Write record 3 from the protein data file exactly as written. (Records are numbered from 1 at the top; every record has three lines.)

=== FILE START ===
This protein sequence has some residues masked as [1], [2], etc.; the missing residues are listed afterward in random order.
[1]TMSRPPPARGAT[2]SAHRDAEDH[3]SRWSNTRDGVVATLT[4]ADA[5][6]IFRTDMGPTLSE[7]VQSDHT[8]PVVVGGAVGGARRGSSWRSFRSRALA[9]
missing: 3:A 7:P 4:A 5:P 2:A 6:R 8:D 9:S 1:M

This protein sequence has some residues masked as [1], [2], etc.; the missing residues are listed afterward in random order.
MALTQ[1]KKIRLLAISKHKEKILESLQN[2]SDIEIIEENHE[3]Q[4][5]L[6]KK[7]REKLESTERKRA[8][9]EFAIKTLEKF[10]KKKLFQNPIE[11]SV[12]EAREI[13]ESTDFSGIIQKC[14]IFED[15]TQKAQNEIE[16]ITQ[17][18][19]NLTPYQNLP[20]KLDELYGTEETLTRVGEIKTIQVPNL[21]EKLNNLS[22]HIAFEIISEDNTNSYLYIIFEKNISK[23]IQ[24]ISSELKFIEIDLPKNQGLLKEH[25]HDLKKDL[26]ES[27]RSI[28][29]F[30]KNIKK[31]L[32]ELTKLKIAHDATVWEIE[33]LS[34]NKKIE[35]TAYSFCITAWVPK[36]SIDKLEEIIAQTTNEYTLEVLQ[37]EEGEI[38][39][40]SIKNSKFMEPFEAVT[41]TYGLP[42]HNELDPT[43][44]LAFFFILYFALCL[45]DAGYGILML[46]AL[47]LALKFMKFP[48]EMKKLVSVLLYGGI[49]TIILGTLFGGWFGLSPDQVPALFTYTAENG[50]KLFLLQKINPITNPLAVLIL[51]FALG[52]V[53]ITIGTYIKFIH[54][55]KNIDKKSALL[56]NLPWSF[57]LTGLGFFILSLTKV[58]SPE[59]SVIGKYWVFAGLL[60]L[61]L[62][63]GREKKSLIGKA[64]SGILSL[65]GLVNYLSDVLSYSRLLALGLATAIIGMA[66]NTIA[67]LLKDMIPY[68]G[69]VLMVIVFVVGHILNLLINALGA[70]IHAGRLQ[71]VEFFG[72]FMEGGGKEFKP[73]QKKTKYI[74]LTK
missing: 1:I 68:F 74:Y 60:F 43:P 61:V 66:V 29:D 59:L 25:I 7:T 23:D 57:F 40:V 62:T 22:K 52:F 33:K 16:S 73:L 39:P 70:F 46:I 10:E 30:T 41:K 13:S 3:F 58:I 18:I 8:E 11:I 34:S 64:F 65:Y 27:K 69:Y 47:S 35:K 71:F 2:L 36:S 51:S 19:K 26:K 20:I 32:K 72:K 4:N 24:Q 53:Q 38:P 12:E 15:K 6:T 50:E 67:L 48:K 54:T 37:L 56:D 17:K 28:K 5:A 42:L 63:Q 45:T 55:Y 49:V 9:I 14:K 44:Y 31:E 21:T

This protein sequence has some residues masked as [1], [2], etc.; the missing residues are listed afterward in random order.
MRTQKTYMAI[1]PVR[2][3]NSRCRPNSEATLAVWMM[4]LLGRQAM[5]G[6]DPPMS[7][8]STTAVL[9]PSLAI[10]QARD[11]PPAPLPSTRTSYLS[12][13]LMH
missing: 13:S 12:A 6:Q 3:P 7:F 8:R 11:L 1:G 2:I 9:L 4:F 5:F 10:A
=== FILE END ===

This protein sequence has some residues masked as [1], [2], etc.; the missing residues are listed afterward in random order.
MRTQKTYMAI[1]PVR[2][3]NSRCRPNSEATLAVWMM[4]LLGRQAM[5]G[6]DPPMS[7][8]STTAVL[9]PSLAI[10]QARD[11]PPAPLPSTRTSYLS[12][13]LMH
missing: 13:S 12:A 6:Q 3:P 7:F 8:R 11:L 1:G 2:I 9:L 4:F 5:F 10:A